There are 58 cotton textile mills in the city of Mumbai. Of these, 26 were deemed “sick” and were, therefore, taken over by the Government of India: 25 of these mills are managed by NTC (the National Textile Corporation) and 1 by MSTC (Maharashtra State Textile Corporation). The remaining 32 mills continue to be in the private sector.

Regulation 58 of the new development control regulations which came into force in March 1991 made provisions for the development of sick textile mills so that open spaces and public housing could be generated for the city. In reality, re-development has been piecemeal and haphazard, based on a commercial basis without any portion of land becoming available for low-income housing or public amenities.

With pressure being created by certain groups in the city including UDRI, the Government of Maharashtra, by a notification in in February 1996, set up a study group to prepare an integrated development plan for these textile mill lands on the basis of certain principles. The group comprised of Charles Correa (founding trustee, UDRI), D.M Sukthankar, Deepak Parekh (former trustee, UDRI), A.N Kale. G.S Pantbalekundri and V.W Deshpande. The work was undertaken in coordination with the secretaries committee of the government, which was simultaneously studying other aspects of the same problem.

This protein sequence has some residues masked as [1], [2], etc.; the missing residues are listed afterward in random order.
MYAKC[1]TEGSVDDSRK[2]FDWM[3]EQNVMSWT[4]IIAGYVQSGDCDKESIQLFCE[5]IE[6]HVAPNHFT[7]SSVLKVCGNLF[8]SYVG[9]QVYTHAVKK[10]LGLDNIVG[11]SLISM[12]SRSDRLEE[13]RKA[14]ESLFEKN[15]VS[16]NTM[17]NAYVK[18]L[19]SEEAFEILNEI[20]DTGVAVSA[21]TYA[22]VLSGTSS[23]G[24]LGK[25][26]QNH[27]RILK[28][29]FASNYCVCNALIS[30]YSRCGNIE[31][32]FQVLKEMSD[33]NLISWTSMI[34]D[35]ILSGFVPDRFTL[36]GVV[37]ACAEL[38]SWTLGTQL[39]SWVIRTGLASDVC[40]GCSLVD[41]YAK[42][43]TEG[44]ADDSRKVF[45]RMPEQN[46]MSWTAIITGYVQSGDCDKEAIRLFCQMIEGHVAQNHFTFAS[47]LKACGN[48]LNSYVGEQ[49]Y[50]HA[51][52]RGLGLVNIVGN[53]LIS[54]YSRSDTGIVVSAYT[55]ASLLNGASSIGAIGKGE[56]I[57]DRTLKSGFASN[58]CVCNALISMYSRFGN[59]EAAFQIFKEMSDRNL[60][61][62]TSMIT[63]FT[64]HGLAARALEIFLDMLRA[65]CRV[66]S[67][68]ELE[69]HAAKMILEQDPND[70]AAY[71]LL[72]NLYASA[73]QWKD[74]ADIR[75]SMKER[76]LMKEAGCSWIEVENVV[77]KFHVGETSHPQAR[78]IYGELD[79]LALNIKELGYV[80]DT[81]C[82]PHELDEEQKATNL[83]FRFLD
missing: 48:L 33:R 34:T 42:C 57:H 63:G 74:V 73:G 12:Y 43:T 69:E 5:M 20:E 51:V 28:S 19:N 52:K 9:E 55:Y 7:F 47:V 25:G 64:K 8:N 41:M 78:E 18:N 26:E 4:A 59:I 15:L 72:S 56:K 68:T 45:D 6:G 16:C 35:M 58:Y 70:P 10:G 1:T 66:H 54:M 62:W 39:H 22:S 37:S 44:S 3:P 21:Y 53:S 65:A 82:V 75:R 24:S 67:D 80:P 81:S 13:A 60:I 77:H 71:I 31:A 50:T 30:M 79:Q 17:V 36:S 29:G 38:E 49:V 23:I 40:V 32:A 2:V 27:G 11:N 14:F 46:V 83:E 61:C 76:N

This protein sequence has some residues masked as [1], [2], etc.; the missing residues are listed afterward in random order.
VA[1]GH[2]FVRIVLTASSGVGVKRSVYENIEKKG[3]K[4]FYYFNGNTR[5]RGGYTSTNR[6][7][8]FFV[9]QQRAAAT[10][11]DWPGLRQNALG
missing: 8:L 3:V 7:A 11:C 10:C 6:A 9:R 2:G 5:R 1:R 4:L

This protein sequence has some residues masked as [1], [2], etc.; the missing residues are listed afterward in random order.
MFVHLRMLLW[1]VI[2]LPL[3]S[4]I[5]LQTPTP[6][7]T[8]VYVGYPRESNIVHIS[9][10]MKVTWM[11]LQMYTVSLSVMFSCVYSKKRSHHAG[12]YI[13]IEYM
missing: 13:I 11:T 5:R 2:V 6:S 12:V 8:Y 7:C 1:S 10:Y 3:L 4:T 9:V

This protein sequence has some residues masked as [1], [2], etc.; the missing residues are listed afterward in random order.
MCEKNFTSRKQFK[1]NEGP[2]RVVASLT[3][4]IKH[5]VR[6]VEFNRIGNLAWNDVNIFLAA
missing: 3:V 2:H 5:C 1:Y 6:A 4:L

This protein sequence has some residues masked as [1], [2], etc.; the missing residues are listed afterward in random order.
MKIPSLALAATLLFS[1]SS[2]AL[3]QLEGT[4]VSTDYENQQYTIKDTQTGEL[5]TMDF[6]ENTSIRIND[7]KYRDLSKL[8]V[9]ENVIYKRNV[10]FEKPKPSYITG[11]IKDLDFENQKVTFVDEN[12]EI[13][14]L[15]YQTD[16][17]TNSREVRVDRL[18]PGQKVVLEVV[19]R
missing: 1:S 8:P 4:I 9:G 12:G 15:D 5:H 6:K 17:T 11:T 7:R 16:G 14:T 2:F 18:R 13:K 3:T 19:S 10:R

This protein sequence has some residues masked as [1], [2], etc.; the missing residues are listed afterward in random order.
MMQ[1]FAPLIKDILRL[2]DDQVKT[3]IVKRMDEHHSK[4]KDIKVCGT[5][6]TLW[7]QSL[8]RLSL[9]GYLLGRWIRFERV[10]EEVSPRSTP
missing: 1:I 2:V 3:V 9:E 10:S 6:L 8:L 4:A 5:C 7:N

In alignment with this, UDRI through Charles Correa and Rahul Mehrotra initiated the development of integrated planning strategies with the Kamla Raheja Vidyanidhi Institute for Architecture and Environmental Studies (KRVIA), under guidance by the study group. The study documented the Parel Mill area and potential nodes of the integrated development, providing the basis for the Government appointed committee to designate the area as a Textile Mill Precinct and propose a Master Plan with Development Controls. This plan was intended to regulate commercial development such that it was beneficial to both the landowners and the city.

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